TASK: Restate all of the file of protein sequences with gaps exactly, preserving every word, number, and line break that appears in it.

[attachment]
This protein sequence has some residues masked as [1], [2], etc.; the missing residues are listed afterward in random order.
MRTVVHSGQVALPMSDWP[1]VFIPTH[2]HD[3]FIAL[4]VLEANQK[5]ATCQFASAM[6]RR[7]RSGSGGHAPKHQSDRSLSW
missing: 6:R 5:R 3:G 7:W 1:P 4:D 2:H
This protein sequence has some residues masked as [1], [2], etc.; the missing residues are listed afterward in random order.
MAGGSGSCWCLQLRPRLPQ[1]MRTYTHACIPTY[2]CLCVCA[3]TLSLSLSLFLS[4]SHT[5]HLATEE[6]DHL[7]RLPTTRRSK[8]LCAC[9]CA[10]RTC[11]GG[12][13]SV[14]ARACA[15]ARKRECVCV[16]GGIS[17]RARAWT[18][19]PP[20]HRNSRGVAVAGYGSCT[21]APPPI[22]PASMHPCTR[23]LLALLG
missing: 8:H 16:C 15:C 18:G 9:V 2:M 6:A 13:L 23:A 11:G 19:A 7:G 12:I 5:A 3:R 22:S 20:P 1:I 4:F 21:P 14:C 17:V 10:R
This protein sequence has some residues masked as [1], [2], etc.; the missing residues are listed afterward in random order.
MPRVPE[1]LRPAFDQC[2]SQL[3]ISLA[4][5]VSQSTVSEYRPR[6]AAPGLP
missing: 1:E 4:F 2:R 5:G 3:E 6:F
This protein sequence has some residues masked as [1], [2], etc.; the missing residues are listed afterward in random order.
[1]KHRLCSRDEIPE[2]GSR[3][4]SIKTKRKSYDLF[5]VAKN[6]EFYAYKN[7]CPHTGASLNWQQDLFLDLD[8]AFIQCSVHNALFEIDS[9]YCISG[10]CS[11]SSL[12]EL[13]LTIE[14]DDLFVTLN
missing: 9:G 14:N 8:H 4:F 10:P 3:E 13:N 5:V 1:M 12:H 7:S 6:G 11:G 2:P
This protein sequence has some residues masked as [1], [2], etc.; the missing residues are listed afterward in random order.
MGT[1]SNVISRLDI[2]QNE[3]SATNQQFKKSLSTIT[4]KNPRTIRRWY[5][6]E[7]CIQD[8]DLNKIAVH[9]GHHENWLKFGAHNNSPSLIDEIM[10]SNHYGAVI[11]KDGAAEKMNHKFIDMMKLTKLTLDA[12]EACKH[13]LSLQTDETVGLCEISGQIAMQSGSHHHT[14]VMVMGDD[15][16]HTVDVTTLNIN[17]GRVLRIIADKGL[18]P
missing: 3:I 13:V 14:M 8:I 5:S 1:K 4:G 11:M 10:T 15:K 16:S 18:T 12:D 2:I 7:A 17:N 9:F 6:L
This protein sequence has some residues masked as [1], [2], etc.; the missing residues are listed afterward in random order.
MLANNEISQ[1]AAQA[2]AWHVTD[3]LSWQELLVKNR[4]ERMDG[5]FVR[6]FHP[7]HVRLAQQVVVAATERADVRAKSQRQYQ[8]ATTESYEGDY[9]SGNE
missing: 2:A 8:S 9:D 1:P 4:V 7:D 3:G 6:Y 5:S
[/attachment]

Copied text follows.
This protein sequence has some residues masked as [1], [2], etc.; the missing residues are listed afterward in random order.
MRTVVHSGQVALPMSDWP[1]VFIPTH[2]HD[3]FIAL[4]VLEANQK[5]ATCQFASAM[6]RR[7]RSGSGGHAPKHQSDRSLSW
missing: 6:R 5:R 3:G 7:W 1:P 4:D 2:H
This protein sequence has some residues masked as [1], [2], etc.; the missing residues are listed afterward in random order.
MAGGSGSCWCLQLRPRLPQ[1]MRTYTHACIPTY[2]CLCVCA[3]TLSLSLSLFLS[4]SHT[5]HLATEE[6]DHL[7]RLPTTRRSK[8]LCAC[9]CA[10]RTC[11]GG[12][13]SV[14]ARACA[15]ARKRECVCV[16]GGIS[17]RARAWT[18][19]PP[20]HRNSRGVAVAGYGSCT[21]APPPI[22]PASMHPCTR[23]LLALLG
missing: 8:H 16:C 15:C 18:G 9:V 2:M 6:A 13:L 23:A 11:G 19:A 7:G 12:I 5:A 3:R 22:S 20:P 1:I 4:F 21:P 14:C 17:V 10:R
This protein sequence has some residues masked as [1], [2], etc.; the missing residues are listed afterward in random order.
MPRVPE[1]LRPAFDQC[2]SQL[3]ISLA[4][5]VSQSTVSEYRPR[6]AAPGLP
missing: 1:E 4:F 2:R 5:G 3:E 6:F
This protein sequence has some residues masked as [1], [2], etc.; the missing residues are listed afterward in random order.
[1]KHRLCSRDEIPE[2]GSR[3][4]SIKTKRKSYDLF[5]VAKN[6]EFYAYKN[7]CPHTGASLNWQQDLFLDLD[8]AFIQCSVHNALFEIDS[9]YCISG[10]CS[11]SSL[12]EL[13]LTIE[14]DDLFVTLN
missing: 9:G 14:N 8:H 4:F 10:P 3:E 13:N 5:V 1:M 12:H 7:S 6:G 11:G 2:P
This protein sequence has some residues masked as [1], [2], etc.; the missing residues are listed afterward in random order.
MGT[1]SNVISRLDI[2]QNE[3]SATNQQFKKSLSTIT[4]KNPRTIRRWY[5][6]E[7]CIQD[8]DLNKIAVH[9]GHHENWLKFGAHNNSPSLIDEIM[10]SNHYGAVI[11]KDGAAEKMNHKFIDMMKLTKLTLDA[12]EACKH[13]LSLQTDETVGLCEISGQIAMQSGSHHHT[14]VMVMGDD[15][16]HTVDVTTLNIN[17]GRVLRIIADKGL[18]P
missing: 3:I 13:V 14:M 8:I 5:S 1:K 4:G 11:M 10:T 15:K 16:S 18:T 12:D 2:I 7:A 17:N 9:F 6:L
This protein sequence has some residues masked as [1], [2], etc.; the missing residues are listed afterward in random order.
MLANNEISQ[1]AAQA[2]AWHVTD[3]LSWQELLVKNR[4]ERMDG[5]FVR[6]FHP[7]HVRLAQQVVVAATERADVRAKSQRQYQ[8]ATTESYEGDY[9]SGNE
missing: 2:A 8:S 9:D 1:P 4:V 7:D 3:G 6:Y 5:S